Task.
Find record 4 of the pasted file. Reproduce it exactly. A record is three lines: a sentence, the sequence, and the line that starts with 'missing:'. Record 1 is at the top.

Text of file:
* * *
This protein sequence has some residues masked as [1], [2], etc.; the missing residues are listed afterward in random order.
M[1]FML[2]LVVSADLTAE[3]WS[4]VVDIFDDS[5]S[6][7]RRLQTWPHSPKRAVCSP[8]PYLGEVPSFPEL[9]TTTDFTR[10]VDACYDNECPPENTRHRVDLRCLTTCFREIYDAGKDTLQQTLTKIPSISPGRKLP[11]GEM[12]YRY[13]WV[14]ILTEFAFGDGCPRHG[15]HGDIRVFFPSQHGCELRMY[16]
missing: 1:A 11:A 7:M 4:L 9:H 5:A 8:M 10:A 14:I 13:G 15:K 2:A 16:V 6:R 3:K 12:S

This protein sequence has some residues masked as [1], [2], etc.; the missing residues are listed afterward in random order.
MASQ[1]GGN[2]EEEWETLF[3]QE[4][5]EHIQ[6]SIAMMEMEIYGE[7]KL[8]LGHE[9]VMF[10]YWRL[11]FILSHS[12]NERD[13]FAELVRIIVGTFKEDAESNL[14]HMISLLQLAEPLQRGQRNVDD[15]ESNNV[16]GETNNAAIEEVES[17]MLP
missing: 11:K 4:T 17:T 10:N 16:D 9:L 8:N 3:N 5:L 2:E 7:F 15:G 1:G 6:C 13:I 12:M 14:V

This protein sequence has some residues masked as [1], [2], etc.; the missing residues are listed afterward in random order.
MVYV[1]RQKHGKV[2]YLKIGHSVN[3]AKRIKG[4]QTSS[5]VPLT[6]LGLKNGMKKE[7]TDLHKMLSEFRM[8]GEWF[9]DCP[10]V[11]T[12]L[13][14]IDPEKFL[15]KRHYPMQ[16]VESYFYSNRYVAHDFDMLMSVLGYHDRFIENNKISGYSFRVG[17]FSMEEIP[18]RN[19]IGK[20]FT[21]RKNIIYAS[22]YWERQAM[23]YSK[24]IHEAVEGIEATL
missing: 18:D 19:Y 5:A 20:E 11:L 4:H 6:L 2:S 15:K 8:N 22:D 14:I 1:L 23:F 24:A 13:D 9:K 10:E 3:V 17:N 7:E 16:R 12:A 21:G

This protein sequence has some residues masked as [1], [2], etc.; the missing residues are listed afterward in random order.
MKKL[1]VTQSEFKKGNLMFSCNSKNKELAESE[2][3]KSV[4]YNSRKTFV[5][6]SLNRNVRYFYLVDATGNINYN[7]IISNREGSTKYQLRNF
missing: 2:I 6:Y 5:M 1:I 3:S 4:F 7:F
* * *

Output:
This protein sequence has some residues masked as [1], [2], etc.; the missing residues are listed afterward in random order.
MKKL[1]VTQSEFKKGNLMFSCNSKNKELAESE[2][3]KSV[4]YNSRKTFV[5][6]SLNRNVRYFYLVDATGNINYN[7]IISNREGSTKYQLRNF
missing: 2:I 6:Y 5:M 1:I 3:S 4:F 7:F